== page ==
Wollaton Hall & Park, Nottinghamshire
Wollaton Hall and Park is Nottingham City’s most distinctive historic site, with the dramatic and instantly recognisable silhouette of the Hall perched high above the surrounding park. There are wonderful views of sweeping grasslands, tree lined avenues radiating from the centre, extensive wood- lands and a picturesque lake. Wollaton Hall and Park is a unique country estate, now surrounded by the City of Nottingham and a mere three miles from the very heart of the city centre. There are more than five hundred acres of landscaped deer-park, with herds of red and fallow deer roaming free within the park boundary walls. These deer herds have been a feature of the park since the first enclosure in the middle of the fourteenth century.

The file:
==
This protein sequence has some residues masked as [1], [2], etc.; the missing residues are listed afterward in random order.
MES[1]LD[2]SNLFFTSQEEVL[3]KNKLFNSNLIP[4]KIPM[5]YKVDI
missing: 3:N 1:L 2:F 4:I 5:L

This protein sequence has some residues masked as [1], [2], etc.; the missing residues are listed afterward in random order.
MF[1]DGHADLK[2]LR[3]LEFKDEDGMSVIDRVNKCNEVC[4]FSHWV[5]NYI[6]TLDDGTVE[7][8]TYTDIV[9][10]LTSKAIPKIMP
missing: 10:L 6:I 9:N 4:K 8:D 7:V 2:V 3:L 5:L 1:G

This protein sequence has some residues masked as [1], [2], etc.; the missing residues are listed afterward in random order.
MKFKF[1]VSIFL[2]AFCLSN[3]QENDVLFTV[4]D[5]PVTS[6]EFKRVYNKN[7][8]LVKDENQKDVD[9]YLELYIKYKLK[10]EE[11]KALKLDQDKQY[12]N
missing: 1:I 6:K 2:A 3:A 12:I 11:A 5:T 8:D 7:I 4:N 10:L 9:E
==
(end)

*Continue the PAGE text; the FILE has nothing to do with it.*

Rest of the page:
The Hall is one of the finest example of an Elizabethan Renaissance House (Listed Grade I) designed and built by the Robert Smithson (also the de- signer of near by Hardwicke Hall) for Sir Francis Willoughby. The house was later restored and repaired by the architect Sir Jeffry Wyatville. The estate was purchased shortly after the First World War by the City Council and has been enjoyed as a public park since that time. The house has housed the Natural History Museum for much of that period. The £9M Phase 1 works project concentrated on restoring the external stonework, joinery and glazing on the upper levels, restoring the Prospect Room floor to allow its use as part of the visitor attraction and primary resource for the museum. The other key area was the basement where the Tudor kitchens were restored and added to the visitor route via a new lift inserted into one of the internal corner towers giving access to most of the building to disabled users for the first time.